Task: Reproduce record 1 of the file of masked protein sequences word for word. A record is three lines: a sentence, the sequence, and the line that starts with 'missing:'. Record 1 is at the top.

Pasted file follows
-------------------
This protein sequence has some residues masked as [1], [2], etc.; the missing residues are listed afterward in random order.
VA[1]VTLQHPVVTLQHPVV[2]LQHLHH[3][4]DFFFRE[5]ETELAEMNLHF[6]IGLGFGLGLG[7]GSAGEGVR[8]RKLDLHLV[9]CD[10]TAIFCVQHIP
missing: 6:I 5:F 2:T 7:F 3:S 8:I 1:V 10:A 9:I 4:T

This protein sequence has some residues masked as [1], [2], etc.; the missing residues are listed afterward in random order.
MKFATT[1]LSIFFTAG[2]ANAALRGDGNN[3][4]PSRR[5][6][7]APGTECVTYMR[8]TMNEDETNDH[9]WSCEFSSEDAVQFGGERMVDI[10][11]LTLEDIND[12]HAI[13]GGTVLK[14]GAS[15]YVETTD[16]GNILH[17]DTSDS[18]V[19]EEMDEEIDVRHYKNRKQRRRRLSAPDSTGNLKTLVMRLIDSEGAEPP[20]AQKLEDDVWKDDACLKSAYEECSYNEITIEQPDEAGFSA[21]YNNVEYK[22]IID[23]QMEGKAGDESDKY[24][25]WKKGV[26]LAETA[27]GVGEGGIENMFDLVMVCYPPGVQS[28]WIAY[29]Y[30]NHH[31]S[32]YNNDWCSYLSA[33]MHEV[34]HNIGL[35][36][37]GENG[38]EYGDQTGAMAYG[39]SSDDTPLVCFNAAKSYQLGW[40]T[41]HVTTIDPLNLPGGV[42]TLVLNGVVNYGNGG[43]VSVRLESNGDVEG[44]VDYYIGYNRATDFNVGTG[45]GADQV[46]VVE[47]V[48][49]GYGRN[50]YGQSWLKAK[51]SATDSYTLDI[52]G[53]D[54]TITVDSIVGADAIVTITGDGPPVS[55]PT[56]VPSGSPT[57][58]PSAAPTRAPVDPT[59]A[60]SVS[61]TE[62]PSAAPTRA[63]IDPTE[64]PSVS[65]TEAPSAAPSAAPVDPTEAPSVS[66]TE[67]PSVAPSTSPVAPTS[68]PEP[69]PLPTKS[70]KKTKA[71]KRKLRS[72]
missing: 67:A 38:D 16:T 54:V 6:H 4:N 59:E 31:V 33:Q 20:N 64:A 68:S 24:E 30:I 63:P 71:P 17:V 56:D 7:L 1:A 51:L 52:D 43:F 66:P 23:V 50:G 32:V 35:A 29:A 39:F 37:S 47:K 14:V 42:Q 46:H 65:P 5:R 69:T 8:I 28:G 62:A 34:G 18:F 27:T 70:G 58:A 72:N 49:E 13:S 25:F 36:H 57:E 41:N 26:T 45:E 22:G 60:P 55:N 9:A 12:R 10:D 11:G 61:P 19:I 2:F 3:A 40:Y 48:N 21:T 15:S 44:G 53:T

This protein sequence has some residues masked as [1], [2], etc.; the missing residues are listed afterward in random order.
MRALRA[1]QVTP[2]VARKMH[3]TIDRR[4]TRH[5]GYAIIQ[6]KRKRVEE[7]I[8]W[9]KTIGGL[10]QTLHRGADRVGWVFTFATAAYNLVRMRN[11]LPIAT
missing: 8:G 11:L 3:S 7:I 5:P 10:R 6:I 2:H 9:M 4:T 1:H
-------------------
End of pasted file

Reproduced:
This protein sequence has some residues masked as [1], [2], etc.; the missing residues are listed afterward in random order.
VA[1]VTLQHPVVTLQHPVV[2]LQHLHH[3][4]DFFFRE[5]ETELAEMNLHF[6]IGLGFGLGLG[7]GSAGEGVR[8]RKLDLHLV[9]CD[10]TAIFCVQHIP
missing: 6:I 5:F 2:T 7:F 3:S 8:I 1:V 10:A 9:I 4:T